Atapuerca hominins may have reached maturity earlier than modern humans

Atapuerca hominins may have reached maturity earlier than modern humans



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A team of scientists from National Research Center on Human Evolution (CENIEH) has addressed for the first time the counting of the two types of growth lines that are observed in the enamel of the teeth of the hominids of Atapuerca, the Lower Pleistocene and Middle Pleistocene of Europe.

The research, published in the journal Scientific Reports, has focused on the species recognized in the deposits of the Sierra de Atapuerca.

The results indicate that enamel growth in these hominins could be up to 25% faster than in Homo sapiens.

The teeth grow like onions, tree trunks, stalactites, hair ..., that is, in layers and with regular intervals of formation, and it is precisely this way of growing that allows us to identify the different growth lines of the enamel”, Explains the paleoanthropologist Mario Modesto-Mata, from the CENIEH Dental Anthropology Group and main author of the work.

Researchers analyzed in detail the enamel formation of the Atapuerca hominids, both from the sites of the Sima del Elefante (1.2 million years), as well as the Gran Dolina-TD6 (Homo antecessor: 850,000 years) and the Sima de los Huesos, (430,000 years), as well as a relatively broad teeth of Homo sapiens.

How is tooth enamel formed?

exist two types of growth lines in enamel that remain unaltered throughout life: short stretch marks and long stretch marks.

Short stretch marks, technically called transverse striae, they are formed every day (circadian growth) through the deposition of specific proteins by ameloblasts, which are the cells responsible for forming enamel.

When proteins crystallize, a distance of a few microns can be observed between every two transverse streaks.

Approximately, every seven or eight days the work of the ameloblasts stops for a short time.

That brief stop leads to the formation of long stretch marks, striae visible with low magnification microscopes described by Anders Retzius as early as the 19th century.

Between each two striae of Retzius about seven or eight transverse striae are counted, which allows to know with great precision the time of formation of the enamel of the teeth.

That number, which is called periodicity, is constant in all the teeth of the same individual, and it appears to be different in each hominid species.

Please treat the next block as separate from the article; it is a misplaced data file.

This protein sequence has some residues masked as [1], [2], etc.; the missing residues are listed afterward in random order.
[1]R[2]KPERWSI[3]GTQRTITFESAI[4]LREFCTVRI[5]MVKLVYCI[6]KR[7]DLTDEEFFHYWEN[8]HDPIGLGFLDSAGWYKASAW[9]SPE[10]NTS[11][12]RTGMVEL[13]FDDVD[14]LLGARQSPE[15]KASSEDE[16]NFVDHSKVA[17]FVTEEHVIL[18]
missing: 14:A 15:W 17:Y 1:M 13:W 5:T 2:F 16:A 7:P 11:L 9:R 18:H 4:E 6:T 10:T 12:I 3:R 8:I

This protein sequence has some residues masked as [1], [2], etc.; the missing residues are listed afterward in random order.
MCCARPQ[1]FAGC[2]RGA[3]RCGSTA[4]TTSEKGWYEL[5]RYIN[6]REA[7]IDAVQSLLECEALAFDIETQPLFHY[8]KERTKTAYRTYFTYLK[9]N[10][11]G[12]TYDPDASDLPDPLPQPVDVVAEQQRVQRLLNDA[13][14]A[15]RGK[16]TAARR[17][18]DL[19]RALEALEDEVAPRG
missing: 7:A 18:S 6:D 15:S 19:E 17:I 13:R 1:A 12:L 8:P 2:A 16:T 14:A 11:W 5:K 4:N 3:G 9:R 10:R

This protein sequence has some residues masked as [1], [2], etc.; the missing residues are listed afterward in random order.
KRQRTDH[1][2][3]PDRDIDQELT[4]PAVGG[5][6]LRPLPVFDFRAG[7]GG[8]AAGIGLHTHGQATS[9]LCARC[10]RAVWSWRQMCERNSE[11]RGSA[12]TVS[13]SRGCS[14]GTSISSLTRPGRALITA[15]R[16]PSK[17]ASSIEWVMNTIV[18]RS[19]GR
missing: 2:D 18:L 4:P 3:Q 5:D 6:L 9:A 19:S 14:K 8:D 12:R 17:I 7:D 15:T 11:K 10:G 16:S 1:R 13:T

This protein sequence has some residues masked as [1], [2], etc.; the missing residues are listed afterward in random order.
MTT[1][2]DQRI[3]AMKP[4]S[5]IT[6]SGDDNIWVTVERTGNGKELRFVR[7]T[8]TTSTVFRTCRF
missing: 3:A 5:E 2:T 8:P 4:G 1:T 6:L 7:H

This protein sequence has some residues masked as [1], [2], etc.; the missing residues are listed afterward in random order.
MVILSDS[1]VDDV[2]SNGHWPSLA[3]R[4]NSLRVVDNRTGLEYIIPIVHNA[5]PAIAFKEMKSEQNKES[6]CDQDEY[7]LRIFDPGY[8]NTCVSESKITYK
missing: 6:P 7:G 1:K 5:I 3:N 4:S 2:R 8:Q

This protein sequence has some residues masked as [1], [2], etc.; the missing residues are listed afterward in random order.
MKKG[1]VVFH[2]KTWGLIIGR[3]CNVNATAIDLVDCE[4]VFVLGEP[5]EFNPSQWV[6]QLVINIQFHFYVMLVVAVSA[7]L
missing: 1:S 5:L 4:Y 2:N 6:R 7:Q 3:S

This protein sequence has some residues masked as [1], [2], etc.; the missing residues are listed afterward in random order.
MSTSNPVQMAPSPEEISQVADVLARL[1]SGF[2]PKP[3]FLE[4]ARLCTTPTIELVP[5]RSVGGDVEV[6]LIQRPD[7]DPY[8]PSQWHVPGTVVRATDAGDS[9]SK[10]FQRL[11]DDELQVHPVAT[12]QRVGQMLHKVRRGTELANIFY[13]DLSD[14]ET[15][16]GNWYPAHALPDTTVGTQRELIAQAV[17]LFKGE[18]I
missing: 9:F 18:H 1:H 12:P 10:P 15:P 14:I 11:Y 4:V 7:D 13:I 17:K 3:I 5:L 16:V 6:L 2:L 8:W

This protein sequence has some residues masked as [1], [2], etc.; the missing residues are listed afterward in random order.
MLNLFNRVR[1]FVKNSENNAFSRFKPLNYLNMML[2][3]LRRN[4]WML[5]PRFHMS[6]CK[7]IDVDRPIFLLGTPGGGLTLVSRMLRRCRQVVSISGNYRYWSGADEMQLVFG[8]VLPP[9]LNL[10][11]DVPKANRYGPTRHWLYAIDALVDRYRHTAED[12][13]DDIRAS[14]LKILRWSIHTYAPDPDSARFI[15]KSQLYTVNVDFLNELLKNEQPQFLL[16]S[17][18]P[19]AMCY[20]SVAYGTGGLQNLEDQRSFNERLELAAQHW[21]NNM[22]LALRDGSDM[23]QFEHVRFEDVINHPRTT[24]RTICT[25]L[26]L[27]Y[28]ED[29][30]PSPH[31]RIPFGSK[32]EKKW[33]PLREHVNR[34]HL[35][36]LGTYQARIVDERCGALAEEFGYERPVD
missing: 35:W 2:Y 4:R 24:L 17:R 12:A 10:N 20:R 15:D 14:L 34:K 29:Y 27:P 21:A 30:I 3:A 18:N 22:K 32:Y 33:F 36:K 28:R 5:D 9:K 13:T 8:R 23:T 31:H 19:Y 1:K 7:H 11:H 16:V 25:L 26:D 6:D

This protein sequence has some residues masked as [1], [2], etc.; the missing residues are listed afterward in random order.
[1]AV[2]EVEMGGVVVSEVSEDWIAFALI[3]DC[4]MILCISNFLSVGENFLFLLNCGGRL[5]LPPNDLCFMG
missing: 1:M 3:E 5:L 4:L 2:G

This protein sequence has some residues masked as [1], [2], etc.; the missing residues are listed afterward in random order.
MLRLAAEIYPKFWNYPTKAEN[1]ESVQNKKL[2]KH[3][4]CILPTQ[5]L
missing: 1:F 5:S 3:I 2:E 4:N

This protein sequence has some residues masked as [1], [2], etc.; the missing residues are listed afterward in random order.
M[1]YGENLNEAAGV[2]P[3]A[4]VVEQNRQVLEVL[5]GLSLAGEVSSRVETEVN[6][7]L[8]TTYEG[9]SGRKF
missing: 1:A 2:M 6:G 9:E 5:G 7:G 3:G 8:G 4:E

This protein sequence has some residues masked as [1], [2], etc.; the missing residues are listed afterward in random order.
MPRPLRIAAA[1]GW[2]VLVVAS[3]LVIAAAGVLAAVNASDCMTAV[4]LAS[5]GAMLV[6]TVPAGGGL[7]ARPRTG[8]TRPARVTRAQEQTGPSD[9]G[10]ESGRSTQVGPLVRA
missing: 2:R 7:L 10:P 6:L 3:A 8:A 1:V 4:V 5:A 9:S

The data observed in this research suggest that periodicity was lower in ancestral species, as the hominids that lived in the Sierra de Atapuerca.

That is, the enamel of the teeth of humans recovered in the sites of the Sima del Elefante, Gran Dolina and Sima de los Huesos formed faster than in current human populations.

The study of enamel in the hominids of Atapuerca

The estimates made in this work indicate that the crowns of the teeth of species such as Homo antecessor formed up to 25% faster than those of recent humans”Says Modesto-Mata.

One of the main problems that the authors have faced has been the fact of working with teeth worn by the effect of chewing food.

A part of the growth streaks disappear at the same time that the enamel wears out due to use.

To solve this problem, we developed a statistical technique based on polynomial regressions that allows us to estimate the percentage of lost enamel, and thus be able to compensate for the missing growth lines”, Says the researcher.

The data obtained in this research, added to other ongoing studies on relative dental development and root growth, could provide the first solid evidence to demonstrate an advance in skeletal maturity of the species obtained in the reservoirs.cough of the Sierra de Atapuerca.

"If so, these humans reached adulthood several years before us”, Concludes Modesto-Mata.

Reference:

Mario Modesto-Mata et al. "Short and long period growth markers of enamel formation distinguish European Pleistocene hominins" Scientific Reports March 13, 2020.
Source: CENIEH


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